Overview: This is physically-based formulation, which is interpreted as a simplified version of the Penman – Monteith formula for calculating evapotranspiration. The Priestley-Taylor formula can be used for calculating daily evapotranspiration, but can also be used for smaller time-steps (i.e. hourly) provided the required data is available.
Reference: Priestley CHB, Taylor RJ (1972) On the assessment of the surface heat flux and evaporation using large-scale parameters. Mon. Weather Rev 100: 81-92.
Data requirements: Precipitation (PP), Mean air temperature (Tmean); Solar Radiation at the surface of the ground (SRSFC).
Data output: Potential Evapotranspiration (PET), Actual evapotranspiration (ETF and/or ETV).
Formula:
Priestley-Taylor Method
If Tmean<0oC
Priestley-Taylor Method
If Tmean>0oC
Priestley-Taylor Method
Where:
PET – daily potential evapotranspiration (m)
λv - latent heat of vaporization (2260 kJ kg-1)
ρw - density of water (1000 kg m-3)
Δ - slope of the saturation vapor density (kg oC-1)
γ - psychrometric constant1 (4.95x10-4 kg m-3 oC-1)
Tmean – mean daily air temperature (oC)
SRSFC – daily solar radiation incident on a horizontal surface at the surface of the earth (kJ m−2)
3.6. Hargreaves Method (HA)
Overview: Hargreaves formula provides a simple method for calculating evapotranspiration based on an empirical relationship with temperature and solar radiation.
Reference: Allen RG, Pereira LS, Raes D, Smith M (1998) Crop Evapotranspiration: Guidelines for Computing Crop Water Requirements. FAO Irrigation and Drainage Paper 56, Rome, 300.
Data requirements: Mean air temperature (Tmean); Maximum air temperature (Tmax), Minimum air temperature (Tmin), Solar Radiation at the top of atmosphere (SRTOA).
Data output: Reference Evapotranspiration (ETR), Actual evapotranspiration (ETF and/or ETV).
Formula:
Hargreaves Method (HA)
Where:
ETR – daily reference evapotranspiration (m)
Tmean – mean daily air temperature (oC)
Tmax – maximum daily air temperature (oC)
Tmin – minimum daily air temperature (oC)
SRTOA – Solar radiation incident on the top-of-atmosphere (MJ m-2 day-1)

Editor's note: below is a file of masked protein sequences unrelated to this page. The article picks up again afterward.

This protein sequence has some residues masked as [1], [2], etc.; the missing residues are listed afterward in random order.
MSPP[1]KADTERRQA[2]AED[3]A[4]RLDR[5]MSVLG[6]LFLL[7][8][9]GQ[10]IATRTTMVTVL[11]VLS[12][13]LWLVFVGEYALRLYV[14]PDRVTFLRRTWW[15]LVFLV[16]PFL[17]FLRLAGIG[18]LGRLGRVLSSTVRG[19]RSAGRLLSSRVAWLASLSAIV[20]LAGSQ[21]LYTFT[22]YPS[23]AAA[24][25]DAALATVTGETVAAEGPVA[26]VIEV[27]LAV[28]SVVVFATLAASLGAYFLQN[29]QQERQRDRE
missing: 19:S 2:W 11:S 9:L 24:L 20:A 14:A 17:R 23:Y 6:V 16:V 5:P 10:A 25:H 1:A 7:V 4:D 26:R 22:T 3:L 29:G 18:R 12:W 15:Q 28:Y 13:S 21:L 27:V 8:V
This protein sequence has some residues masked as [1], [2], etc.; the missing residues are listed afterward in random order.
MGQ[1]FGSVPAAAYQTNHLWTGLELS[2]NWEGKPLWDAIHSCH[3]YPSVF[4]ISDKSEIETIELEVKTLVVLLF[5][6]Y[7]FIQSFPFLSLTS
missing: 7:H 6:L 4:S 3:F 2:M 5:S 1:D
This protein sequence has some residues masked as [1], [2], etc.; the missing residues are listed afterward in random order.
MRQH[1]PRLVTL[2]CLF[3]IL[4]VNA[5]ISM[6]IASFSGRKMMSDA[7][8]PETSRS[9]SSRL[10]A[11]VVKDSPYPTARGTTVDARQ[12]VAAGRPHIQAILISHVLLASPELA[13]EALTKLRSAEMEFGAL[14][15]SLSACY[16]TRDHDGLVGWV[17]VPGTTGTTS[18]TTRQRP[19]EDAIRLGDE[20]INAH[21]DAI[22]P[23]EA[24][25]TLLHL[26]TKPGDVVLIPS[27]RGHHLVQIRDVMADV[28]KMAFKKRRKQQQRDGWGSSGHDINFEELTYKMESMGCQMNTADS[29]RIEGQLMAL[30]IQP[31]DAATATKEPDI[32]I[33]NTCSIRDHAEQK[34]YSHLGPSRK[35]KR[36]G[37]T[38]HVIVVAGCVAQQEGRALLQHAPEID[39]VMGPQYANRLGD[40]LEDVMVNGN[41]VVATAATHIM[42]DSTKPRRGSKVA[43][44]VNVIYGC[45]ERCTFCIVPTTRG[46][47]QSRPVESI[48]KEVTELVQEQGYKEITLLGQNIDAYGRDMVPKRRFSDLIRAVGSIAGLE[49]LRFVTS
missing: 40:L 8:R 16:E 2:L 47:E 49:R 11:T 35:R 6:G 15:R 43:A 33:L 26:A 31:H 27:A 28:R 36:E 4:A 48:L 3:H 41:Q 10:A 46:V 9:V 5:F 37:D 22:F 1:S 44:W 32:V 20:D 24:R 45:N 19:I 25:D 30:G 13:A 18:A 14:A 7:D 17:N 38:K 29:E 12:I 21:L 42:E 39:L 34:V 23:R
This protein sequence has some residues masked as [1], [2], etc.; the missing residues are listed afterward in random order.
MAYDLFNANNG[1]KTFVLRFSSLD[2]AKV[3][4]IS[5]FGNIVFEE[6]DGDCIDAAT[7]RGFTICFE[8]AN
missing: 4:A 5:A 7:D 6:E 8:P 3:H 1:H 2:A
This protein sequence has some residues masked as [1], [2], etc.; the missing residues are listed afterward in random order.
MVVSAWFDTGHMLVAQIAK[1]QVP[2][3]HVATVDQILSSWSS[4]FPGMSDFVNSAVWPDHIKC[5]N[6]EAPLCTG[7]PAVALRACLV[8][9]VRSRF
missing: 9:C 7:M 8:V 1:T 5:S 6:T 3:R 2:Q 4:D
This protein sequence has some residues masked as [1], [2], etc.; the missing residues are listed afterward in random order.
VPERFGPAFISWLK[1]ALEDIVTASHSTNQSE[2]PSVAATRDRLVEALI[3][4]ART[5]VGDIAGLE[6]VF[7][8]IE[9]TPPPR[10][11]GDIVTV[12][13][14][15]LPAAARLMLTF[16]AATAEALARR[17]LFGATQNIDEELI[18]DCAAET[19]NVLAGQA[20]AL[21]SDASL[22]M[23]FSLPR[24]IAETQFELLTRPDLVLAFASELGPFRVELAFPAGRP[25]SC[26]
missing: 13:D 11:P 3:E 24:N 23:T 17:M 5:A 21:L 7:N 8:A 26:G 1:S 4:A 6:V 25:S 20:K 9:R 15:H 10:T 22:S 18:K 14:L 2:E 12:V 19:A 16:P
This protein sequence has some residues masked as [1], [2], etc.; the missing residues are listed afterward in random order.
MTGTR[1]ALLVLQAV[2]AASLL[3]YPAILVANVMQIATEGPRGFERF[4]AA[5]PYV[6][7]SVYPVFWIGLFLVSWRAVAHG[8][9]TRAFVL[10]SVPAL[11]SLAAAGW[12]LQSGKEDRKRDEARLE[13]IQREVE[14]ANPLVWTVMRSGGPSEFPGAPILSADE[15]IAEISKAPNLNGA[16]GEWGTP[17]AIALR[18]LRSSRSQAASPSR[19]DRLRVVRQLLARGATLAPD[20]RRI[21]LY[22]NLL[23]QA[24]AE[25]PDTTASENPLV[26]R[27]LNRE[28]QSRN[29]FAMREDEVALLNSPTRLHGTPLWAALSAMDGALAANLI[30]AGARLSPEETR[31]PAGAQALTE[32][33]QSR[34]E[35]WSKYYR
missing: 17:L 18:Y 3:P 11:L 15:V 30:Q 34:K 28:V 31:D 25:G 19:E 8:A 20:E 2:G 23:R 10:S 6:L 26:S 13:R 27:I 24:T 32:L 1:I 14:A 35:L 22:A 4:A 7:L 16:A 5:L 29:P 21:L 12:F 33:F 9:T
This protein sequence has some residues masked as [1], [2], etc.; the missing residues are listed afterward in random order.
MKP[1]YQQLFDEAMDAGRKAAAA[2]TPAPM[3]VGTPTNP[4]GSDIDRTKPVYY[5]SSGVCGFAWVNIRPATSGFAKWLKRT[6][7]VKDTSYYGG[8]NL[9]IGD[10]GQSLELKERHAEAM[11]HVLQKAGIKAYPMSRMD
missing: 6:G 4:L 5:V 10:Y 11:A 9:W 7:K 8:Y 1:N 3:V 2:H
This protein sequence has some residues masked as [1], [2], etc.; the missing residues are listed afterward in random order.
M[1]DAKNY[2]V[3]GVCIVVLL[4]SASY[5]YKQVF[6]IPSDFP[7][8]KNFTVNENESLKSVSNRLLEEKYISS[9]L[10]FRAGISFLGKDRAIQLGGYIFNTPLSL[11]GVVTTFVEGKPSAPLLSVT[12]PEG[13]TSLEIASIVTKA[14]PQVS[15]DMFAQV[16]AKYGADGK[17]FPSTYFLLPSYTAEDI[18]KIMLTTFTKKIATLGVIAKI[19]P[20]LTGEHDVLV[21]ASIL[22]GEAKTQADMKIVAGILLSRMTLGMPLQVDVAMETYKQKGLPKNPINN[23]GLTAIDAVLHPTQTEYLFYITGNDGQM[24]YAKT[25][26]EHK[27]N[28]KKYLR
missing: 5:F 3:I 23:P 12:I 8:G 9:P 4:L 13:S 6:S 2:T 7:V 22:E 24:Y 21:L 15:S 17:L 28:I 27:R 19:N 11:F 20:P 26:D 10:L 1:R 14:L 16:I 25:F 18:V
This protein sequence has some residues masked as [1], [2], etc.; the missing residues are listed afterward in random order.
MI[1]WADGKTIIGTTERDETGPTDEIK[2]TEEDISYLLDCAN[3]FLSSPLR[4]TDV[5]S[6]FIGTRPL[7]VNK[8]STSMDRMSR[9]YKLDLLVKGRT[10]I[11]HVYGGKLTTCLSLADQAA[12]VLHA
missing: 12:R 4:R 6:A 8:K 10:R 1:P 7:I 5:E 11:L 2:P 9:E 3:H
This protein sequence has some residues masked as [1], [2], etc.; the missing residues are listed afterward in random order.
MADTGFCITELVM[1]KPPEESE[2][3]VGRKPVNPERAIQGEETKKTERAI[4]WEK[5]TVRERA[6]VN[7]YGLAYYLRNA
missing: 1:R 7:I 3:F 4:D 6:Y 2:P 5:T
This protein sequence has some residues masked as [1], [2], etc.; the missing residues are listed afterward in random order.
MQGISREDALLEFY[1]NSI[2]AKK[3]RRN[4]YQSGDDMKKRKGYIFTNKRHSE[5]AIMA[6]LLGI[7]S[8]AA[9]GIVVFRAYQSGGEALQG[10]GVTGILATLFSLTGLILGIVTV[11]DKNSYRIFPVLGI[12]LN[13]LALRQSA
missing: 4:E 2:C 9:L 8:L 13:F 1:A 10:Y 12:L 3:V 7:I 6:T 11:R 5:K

3.7. Jensen-Haise Method (JH)
Overview: Jensen-Haise (McGuiness model) formula provides a simple method for calculating evapotranspiration based on daily temperature and solar radiation.
Reference: Tegos A, Efstratiadis A, Koutsoyiannis D. (2013) A Parametric Model for Potential Evapotranspiration Estimation Based on a Simplified Formulation of the Penman-Monteith Equation. In Evapotranspiration – an overview, Alexandris S (ed.), IntechOpen, eBook ISBN: 978-953-51-5369-6.
Data requirements: Solar Radiation at the top of atmosphere (SRTOA), Mean air temperature (Tmean).
Data output: Potential Evapotranspiration (PET), Actual evapotranspiration (ETF and/or ETV).
Formula:
Jensen-Haise Method (JH)
Where:
PET – daily potential evapotranspiration (m)
SRTOA – Solar radiation incident on the top-of-atmosphere (MJ m-2 day-1)
Tmean – mean daily air temperature (oC)
λ - latent heat of vaporization (2260 kJ kg-1)
ρ - density of water (1000 kg m-3)
3.8. Abtew Method (AB)
Overview: Abtew method for calculation of evapotranspiration is a simplified energy-based formulation that requires only solar radiation.
Reference: Abtew W (1996) Evapotranspiration measurements and modeling for three wetland systems in south Florida. J. Am. Water Resour. Assoc. 32: 465–473.
Data requirements: Solar radiation incident on a horizontal surface at the surface of the earth (SRSFC).
Data output: Potential Evapotranspiration (PET), Actual evapotranspiration (ETF and/or ETV).
Formula:
Abtew Method (AB)
Where:
PET – daily potential evapotranspiration (m)
K1 – dimensionless coefficient (0.53)
SRSFC - Solar radiation incident on a horizontal surface at the surface of the earth (MJ m-2 day-1)
λ - latent heat of vaporization (2.45 MJ kg-1)
For detailed instructions on how to use the evapotranspiration online calculator please refer to the User Guide section.
3.9. Input and Validation Data
Input data: this is a dataset consisting of daily weather data and validation data. The input data has to be uploaded using file with a fixed number of columns (i.e. 11 columns, with 8 columns for weather data and 3 columns for validation data). The columns for which data is not available can be left blank. For example, if only daily mean air temperature data is available, then only the column Tmean should have values, with all other columns left blank. The methods for which required data is not present are disabled by ETCalc and the output for the respective methods will consist in zero values for all output parameters (i.e. ET0, ETF, ETV). In the example above, only Blaney-Criddle method will be available for calculating the evapotranspiration forms.
The table below shows the weather data required for each of the methods currently included in the ETCalc online evapotranspiration calculator.